Boys thinking it's OK to hit girls demands ongoing community education
A new study finding 1 in 3 teenage boys think it’s “no big deal to hit a girl” is evidence that the “Violence Against Women: Australia says No” campaign should have been maintained by the Rudd Government, Sophie Mirabella MP, Shadow Minister for Women & Youth said today.
“There has now been a 12 month void in the public education campaign while the Rudd Government formed a new Council and gave them the task of coming up with a new Plan. For political reasons Labor dumped the “Violence Against Women- Australia says No” campaign, but they failed to put anything else in it’s place.”
“The disturbing thing is that the study found the strongest support for these sort of unacceptable attitudes in 12-14 year olds – the very youngest of the survey participants. It is clear we need to be vigilant and keep up the public education campaign,” Mrs Mirabella said.
“The Government admitted during Senate Estimates last month that it will likely be February before a new public education campaign in high schools about ‘respectful relationships” even begins to get underway. That will mean an unacceptable 15 month void.”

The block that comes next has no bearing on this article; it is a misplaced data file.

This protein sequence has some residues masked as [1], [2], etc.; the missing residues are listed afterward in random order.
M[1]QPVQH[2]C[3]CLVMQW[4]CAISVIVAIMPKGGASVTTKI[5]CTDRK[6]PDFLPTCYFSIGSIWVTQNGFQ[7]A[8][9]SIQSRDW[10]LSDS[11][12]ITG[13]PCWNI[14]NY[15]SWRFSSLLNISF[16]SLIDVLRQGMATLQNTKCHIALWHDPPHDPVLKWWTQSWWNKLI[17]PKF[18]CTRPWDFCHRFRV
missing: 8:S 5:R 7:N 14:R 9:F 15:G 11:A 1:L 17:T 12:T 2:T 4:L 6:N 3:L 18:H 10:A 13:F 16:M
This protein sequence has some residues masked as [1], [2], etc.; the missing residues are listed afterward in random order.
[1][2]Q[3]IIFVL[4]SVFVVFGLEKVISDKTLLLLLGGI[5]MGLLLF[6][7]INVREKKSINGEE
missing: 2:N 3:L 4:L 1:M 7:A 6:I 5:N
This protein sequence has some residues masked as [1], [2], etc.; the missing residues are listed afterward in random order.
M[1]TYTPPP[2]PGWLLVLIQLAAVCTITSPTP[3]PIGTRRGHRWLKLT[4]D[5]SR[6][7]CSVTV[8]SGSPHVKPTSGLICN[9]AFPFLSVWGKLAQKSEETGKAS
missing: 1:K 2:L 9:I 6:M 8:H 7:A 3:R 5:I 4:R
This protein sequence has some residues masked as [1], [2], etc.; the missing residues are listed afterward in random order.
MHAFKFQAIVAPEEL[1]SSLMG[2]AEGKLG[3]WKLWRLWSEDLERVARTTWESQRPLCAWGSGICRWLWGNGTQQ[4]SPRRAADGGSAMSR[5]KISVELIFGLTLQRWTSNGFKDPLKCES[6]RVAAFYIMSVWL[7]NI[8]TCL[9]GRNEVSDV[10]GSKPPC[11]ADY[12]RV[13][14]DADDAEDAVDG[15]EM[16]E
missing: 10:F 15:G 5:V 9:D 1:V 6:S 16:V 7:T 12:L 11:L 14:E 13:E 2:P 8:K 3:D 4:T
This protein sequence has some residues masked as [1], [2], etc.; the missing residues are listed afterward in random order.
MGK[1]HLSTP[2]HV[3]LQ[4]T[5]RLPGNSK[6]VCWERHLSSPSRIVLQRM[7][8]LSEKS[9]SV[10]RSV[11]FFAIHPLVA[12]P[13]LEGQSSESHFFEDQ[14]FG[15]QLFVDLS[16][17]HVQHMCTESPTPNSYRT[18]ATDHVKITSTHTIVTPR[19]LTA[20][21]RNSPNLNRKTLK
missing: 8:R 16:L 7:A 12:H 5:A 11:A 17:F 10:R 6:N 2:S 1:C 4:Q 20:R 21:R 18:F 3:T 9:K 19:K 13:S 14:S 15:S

Mrs Mirabella said she was also deeply concerned with the survey result which found that almost a third of girls in year 10 have experienced unwanted sex.
“Clearly the results of this survey show we have a serious problem. It’s a problem with the basic attitude of respect for women and we have to urgently tackle this pressing social issue. The Government can’t afford to be sleeping at the wheel for 15 months on something as fundamentally important as this,” Mrs Mirabella said.
“It is all well and good that a new Council has been formed, that a process of consultation is underway, and that a new National Plan is being developed. But I do not understand why the Government has left a public education void in the meantime. This issue needs to be at the forefront of people’s minds.”
Mrs Mirabella said she supported the call by the White Ribbon Foundation for federal and state governments to introduce violence prevention programs in all universities and schools as a priority.
“Young Australian men and boys need to know that our society takes a “zero tolerance” approach to any violent or demeaning actions against women. And our young women and girls need to know that they should not put up with that sort of behaviour.”
“I urge all parents to take the opportunity on White Ribbon Day next Tuesday to talk to their children about this issue. In the meantime, the Government needs to explain why it plans to leave a 15 month void in the public education campaign. It’s just not good enough.”